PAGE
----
Unlocking the Spell: A Tale of the Wide-Awake Princess, Book 2

Book review by
Tracy Moore, Common Sense Media
Unlocking the Spell: A Tale of the Wide-Awake Princess, Book 2 Book Poster Image
Second in alt princess series sparkles with wit, girl power.

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A lot or a little?

The parents' guide to what's in this book.

Positive Messages

Unlocking the Spell offers positive messages about resourcefulness, developing skills, seeing people for who they are rather than how they appear, and valuing character over more superficial attributes, particularly in girls and young women.

Positive Role Models & Representations

Although many characters are either good or bad, we follow several well-developed main characters who make every effort to be genuine and have integrity, to help others, to trust others, to honor a sense of community, to fix their mistakes, and to understand the motives of others. Main character Princess Annie is an especially positive role model for young girls as she navigates a world where women are valued primarily for their looks. She's had to come to terms with her more ordinary attributes and has done so with a marvelous self-confidence in who she is and what her skills are rather than her ability to turn heads. Moreover, she exhibits these traits with humility and kindness and only the occasional grumbling.

Violence

Very minor peril and/or creepiness throughout the book. In many scenes, characters are pursued or followed by hidden creatures. In some, magic changes people into animals, or witches are revealed to be nasty. In others, ogres have tongues split, or characters battle kelpies with swords to avoid their own demise.

Sex

Minor plot involves Annie's desire to be kissed by Liam, and in some scenes they hold hands or flirt. In one scene, a man and woman kiss "thoroughly." Much also is made of the attention-grabbing beauty of several princesses. 

Language
Consumerism
Drinking, Drugs & Smoking

Some poisons are used as magic to harm others.

What parents need to know

Parents need to know that Unlocking the Spell is the second book in the Wide-Awake Princess series, a continuation in the alternative fairy tale saga with a focus on skill building, kindness, and autonomy rather than being the fairest of them all. Though much is made of the beauty of princesses, and some even use their looks to gain entrance or power over others, the book asks readers to consider the experience of such female characters as compared to those valued for other traits.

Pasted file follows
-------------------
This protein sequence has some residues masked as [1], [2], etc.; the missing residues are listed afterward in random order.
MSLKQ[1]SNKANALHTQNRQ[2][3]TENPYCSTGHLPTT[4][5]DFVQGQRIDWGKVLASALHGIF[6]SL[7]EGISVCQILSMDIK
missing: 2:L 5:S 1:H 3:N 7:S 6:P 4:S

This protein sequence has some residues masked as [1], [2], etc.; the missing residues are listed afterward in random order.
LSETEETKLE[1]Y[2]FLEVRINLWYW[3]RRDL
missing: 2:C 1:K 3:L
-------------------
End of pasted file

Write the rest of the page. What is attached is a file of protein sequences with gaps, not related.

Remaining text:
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What's the story?

Princess Annie may have saved the day by finding her sister Gwendolyn's true love, Prince Beldegard, but now she must help him turn back from a bear into a prince so the two can marry. The trouble is, they have to track down a nasty old dwarf who cast the spell, and he hasn't been seen around these parts in weeks. Once again, Annie must travel far and wide and keep her wits about her to break the curse or else help Gwennie fend off suitors for the rest of her life.

Is it any good?

In this second book in the series, Princess Annie again takes the lead to keep challenging assumptions about gender, beauty, and love, while clever side plots feature old fairy and folk tales. The book is especially clever in working through the pros and cons of being born beautiful (or being helped to become beautiful) versus living in the world as an ordinary person who must work at skill building. In the end, readers will see it's not necessarily better to be blessed with good looks; beauty isn't exactly an easy ride, either. 

Also instructive are the book's romantic relationships, which feature respect, admiration, healthy boundaries, and innocence while warning of the troubles of getting swept away. Though Unlocking the Spell must reinforce some stereotypes to challenge them -- sister Gwendolyn uses a flash of hair and a glowing smile in a pinch to get her way -- readers are encouraged to consider the limitations of such traits. They should come away with a much more nuanced understanding of a variety of experiences girls may inhabit in the world and root for the level-headed, kind girl at the center of the action.

Talk to your kids about ...

  • Families can talk about how Unlocking the Spell treats beauty. Is it an asset or a liability? How so? 

  • How does Unlocking the Spell handle stereotypes about gender, such as girls being beautiful and boys being useful? How does Annie challenge those notions? Is it a good or a bad thing in the book?

  • What message does Unlocking the Spell send about true love? Is it the possibility of love at first sight, that love is a sensible business arrangement, or that it comes from really getting to know someone over a long period of time? How are different characters in love, and what does it say about their relationships?

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